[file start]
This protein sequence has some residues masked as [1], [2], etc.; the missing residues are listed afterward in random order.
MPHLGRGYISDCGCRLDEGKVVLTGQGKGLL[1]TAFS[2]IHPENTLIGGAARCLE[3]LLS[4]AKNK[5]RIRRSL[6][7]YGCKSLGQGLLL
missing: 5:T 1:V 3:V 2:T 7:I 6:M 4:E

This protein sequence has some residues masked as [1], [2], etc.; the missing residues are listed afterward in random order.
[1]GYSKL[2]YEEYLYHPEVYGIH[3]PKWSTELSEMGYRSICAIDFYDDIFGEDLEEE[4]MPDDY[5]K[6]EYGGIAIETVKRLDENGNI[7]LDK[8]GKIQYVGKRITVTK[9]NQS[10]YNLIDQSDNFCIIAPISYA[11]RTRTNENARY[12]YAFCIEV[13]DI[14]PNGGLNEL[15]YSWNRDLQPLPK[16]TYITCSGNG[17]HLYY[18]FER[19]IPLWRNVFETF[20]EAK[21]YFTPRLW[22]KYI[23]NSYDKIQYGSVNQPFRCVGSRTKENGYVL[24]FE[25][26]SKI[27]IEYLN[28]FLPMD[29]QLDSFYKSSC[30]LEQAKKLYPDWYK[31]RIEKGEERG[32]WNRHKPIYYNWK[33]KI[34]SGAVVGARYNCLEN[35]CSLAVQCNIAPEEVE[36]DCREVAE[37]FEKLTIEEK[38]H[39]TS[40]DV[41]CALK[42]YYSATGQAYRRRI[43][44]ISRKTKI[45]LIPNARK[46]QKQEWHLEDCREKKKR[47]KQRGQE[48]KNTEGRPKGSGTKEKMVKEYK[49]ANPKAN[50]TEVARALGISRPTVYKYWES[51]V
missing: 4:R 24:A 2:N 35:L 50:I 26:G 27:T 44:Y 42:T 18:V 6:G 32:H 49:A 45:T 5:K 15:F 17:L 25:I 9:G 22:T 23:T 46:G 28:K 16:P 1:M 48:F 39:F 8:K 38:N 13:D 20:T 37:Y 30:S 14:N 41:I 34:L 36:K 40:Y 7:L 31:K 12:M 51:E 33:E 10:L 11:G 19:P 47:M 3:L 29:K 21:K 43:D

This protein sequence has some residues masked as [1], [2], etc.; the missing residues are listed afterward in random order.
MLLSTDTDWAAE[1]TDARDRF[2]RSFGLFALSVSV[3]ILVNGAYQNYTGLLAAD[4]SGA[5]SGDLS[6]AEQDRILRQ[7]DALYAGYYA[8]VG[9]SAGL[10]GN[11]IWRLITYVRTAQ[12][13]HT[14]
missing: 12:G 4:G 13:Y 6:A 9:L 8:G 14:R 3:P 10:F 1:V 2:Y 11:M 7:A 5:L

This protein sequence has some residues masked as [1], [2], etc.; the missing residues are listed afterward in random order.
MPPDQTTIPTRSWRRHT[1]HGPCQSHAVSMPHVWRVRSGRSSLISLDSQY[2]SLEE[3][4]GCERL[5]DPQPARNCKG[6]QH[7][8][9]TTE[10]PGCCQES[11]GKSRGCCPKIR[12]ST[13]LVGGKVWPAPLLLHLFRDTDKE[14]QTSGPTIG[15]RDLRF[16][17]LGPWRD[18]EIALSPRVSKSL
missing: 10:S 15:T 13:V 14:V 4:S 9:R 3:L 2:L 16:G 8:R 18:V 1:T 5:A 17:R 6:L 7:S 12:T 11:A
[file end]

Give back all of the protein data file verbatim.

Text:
This protein sequence has some residues masked as [1], [2], etc.; the missing residues are listed afterward in random order.
MPHLGRGYISDCGCRLDEGKVVLTGQGKGLL[1]TAFS[2]IHPENTLIGGAARCLE[3]LLS[4]AKNK[5]RIRRSL[6][7]YGCKSLGQGLLL
missing: 5:T 1:V 3:V 2:T 7:I 6:M 4:E

This protein sequence has some residues masked as [1], [2], etc.; the missing residues are listed afterward in random order.
[1]GYSKL[2]YEEYLYHPEVYGIH[3]PKWSTELSEMGYRSICAIDFYDDIFGEDLEEE[4]MPDDY[5]K[6]EYGGIAIETVKRLDENGNI[7]LDK[8]GKIQYVGKRITVTK[9]NQS[10]YNLIDQSDNFCIIAPISYA[11]RTRTNENARY[12]YAFCIEV[13]DI[14]PNGGLNEL[15]YSWNRDLQPLPK[16]TYITCSGNG[17]HLYY[18]FER[19]IPLWRNVFETF[20]EAK[21]YFTPRLW[22]KYI[23]NSYDKIQYGSVNQPFRCVGSRTKENGYVL[24]FE[25][26]SKI[27]IEYLN[28]FLPMD[29]QLDSFYKSSC[30]LEQAKKLYPDWYK[31]RIEKGEERG[32]WNRHKPIYYNWK[33]KI[34]SGAVVGARYNCLEN[35]CSLAVQCNIAPEEVE[36]DCREVAE[37]FEKLTIEEK[38]H[39]TS[40]DV[41]CALK[42]YYSATGQAYRRRI[43][44]ISRKTKI[45]LIPNARK[46]QKQEWHLEDCREKKKR[47]KQRGQE[48]KNTEGRPKGSGTKEKMVKEYK[49]ANPKAN[50]TEVARALGISRPTVYKYWES[51]V
missing: 4:R 24:A 2:N 35:L 50:I 26:G 27:T 44:Y 42:T 18:V 6:G 32:H 49:A 45:T 5:K 15:F 17:L 25:I 9:G 22:T 23:T 46:G 28:K 16:P 1:M 48:F 39:F 8:K 38:N 13:D 20:T 37:Y 30:S 14:N 41:I 34:L 36:K 40:Y 7:L 31:K 12:M 51:E 33:E 10:L 11:G 19:P 47:M 3:L 29:K 21:K 43:D

This protein sequence has some residues masked as [1], [2], etc.; the missing residues are listed afterward in random order.
MLLSTDTDWAAE[1]TDARDRF[2]RSFGLFALSVSV[3]ILVNGAYQNYTGLLAAD[4]SGA[5]SGDLS[6]AEQDRILRQ[7]DALYAGYYA[8]VG[9]SAGL[10]GN[11]IWRLITYVRTAQ[12][13]HT[14]
missing: 12:G 4:G 13:Y 6:A 9:L 8:G 14:R 3:P 10:F 1:V 2:Y 11:M 7:A 5:L

This protein sequence has some residues masked as [1], [2], etc.; the missing residues are listed afterward in random order.
MPPDQTTIPTRSWRRHT[1]HGPCQSHAVSMPHVWRVRSGRSSLISLDSQY[2]SLEE[3][4]GCERL[5]DPQPARNCKG[6]QH[7][8][9]TTE[10]PGCCQES[11]GKSRGCCPKIR[12]ST[13]LVGGKVWPAPLLLHLFRDTDKE[14]QTSGPTIG[15]RDLRF[16][17]LGPWRD[18]EIALSPRVSKSL
missing: 10:S 15:T 13:V 14:V 4:S 9:R 3:L 2:L 16:G 8:R 18:V 1:T 5:A 17:R 6:L 7:S 12:T 11:A